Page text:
Consider fines and lifestyle audits for unethical journalists, Sanef inquiry recommends
The South African National Editors' Forum should reopen discussions on fining or suspending unethical journalists from media organisations, Sanef's Inquiry into Media Ethics and Credibility panel recommended on Monday.
The panel, headed by retired judge Kathleen Satchwell and journalists Nikiwe Bikitsha and Rich Mkhondo, recommended that the non-profit organisation, whose members are editors, senior journalists and journalism trainers from across the country, should also open the debate on lifestyle audits for journalists.
“In the interest of ensuring that all media consumers know how to critically assess the reporting of news and opinion and the conduct of journalists, providing a platform for deeper conversations around ethics and integrity, improving management, editorial and reporting or publishing practices; and rewarding journalists who set a high ethical standard, Sanef should reopen consideration of sanctions — fines or suspension from media organisations — for journalists who commit ethical breaches, since current Press Council requirements avail very limited restorative justice to aggrieved or harmed members of the public.”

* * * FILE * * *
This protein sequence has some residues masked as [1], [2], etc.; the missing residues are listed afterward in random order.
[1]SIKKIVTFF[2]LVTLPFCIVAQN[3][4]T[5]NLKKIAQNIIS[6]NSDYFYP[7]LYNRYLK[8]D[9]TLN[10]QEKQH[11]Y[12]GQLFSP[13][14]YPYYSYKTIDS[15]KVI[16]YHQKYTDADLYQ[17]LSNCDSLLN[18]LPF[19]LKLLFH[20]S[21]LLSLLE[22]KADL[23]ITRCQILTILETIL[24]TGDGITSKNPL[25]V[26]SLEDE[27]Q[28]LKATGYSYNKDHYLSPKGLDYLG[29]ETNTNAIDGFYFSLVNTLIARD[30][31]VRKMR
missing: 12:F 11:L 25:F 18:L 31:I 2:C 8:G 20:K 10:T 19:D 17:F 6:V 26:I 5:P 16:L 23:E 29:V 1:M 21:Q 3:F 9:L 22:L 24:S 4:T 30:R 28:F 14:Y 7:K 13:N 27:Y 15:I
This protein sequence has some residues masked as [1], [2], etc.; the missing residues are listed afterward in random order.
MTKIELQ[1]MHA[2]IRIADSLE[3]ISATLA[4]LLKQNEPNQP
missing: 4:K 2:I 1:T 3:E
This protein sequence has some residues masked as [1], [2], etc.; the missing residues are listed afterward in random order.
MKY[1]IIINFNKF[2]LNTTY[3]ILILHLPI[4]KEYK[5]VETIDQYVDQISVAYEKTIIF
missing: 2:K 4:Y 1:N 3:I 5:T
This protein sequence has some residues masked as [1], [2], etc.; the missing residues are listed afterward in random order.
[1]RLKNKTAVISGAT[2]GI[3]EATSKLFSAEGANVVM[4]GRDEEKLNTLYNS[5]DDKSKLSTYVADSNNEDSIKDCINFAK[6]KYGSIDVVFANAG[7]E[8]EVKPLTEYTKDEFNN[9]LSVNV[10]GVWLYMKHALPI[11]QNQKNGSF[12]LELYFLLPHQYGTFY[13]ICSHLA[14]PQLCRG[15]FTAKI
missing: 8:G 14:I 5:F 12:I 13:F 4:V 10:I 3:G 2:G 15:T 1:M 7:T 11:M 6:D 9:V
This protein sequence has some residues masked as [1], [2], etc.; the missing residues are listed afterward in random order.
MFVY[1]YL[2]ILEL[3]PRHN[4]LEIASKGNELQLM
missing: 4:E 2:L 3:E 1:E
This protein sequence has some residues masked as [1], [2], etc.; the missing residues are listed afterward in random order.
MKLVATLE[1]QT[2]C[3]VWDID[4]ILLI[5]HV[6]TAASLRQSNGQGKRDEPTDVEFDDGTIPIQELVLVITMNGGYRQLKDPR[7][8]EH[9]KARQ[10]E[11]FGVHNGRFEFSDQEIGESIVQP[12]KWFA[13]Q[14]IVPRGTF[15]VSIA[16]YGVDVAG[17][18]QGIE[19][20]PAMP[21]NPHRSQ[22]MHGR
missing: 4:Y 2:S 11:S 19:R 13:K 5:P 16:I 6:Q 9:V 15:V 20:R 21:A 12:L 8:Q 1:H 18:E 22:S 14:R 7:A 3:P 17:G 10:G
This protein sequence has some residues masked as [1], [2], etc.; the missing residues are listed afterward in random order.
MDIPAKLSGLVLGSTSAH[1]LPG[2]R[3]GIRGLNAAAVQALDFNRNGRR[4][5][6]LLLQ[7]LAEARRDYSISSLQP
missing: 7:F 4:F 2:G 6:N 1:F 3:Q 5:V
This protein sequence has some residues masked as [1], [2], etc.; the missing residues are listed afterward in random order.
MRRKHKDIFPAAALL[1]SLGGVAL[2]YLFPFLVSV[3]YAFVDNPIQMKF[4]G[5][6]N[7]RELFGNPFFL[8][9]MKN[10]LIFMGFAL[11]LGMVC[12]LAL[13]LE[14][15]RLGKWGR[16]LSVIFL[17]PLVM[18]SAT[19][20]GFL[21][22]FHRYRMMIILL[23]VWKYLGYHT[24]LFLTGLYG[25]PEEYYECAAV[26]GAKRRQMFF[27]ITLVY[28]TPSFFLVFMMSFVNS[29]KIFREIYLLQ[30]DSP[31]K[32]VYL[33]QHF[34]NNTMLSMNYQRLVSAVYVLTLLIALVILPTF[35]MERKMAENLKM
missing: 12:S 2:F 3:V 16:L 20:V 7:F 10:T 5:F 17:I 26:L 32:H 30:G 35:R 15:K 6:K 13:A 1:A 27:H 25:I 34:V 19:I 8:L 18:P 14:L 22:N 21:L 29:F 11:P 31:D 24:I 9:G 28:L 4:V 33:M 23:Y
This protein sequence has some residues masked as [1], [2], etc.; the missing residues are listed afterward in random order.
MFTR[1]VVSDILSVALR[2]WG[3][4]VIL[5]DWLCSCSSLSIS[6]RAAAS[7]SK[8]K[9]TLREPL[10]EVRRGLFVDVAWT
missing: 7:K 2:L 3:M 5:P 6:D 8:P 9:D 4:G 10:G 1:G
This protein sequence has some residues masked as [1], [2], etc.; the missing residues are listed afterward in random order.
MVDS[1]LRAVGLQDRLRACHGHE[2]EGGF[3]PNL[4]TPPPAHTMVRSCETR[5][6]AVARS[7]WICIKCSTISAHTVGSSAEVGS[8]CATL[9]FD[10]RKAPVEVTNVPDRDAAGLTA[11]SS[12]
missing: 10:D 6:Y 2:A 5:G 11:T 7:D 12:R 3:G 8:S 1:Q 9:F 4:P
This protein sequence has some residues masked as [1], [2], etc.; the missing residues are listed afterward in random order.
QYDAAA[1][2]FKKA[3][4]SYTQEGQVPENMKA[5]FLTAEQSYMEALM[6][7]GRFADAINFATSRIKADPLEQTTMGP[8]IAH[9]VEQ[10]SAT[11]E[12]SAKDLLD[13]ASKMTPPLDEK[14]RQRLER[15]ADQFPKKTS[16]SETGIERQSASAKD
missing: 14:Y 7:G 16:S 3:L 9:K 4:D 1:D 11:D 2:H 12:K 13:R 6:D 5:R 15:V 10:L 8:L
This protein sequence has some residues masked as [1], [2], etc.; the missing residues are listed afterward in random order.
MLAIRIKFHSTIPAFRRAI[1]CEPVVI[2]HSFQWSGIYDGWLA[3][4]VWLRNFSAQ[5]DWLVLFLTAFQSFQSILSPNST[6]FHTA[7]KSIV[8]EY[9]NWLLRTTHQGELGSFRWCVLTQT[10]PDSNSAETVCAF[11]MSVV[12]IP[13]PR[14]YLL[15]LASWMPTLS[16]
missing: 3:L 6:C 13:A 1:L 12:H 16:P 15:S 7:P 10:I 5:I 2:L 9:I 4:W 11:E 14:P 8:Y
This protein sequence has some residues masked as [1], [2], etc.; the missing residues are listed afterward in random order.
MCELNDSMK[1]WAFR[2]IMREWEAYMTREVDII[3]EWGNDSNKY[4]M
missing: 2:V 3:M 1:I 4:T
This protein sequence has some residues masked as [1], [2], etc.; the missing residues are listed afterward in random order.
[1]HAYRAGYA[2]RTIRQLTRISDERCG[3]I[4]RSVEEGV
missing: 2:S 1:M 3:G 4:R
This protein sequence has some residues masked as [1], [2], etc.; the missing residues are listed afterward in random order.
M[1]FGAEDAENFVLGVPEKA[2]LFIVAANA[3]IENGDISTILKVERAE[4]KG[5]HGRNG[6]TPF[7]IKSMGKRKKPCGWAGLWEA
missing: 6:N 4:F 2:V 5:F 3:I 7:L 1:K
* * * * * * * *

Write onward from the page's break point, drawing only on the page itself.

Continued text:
The panel recommended that Sanef talk about the establishment of policy on the disclosure of income and interests and/or lifestyle audits for journalists to the extent that such may be seen to bear on their independence and integrity.
In a 377-page report, the panel set out numerous recommendations to address ethical issues facing South African journalism.
“In the age when humanity is crying for facts, truth-telling, fair reporting and accountability, sometimes ethical journalism seems to be on the ropes.
“While there is a growing movement to strengthen the craft of journalism and recognition of how journalists committed to accuracy are doing good work and connecting with news consumers, there are times when ethical journalism appears rather bleak.
“That is why Sanef commissioned an inquiry into the ethical issues facing South African journalism,” the panel said.
Although the inquiry was commissioned following events and controversy surrounding the publication and subsequent retraction of a series of stories by the Sunday Times between 2011 and 2016, the panel’s hearings and perusal of submissions revealed a shared set of systemic problems imperilling ethical conduct across the whole media landscape.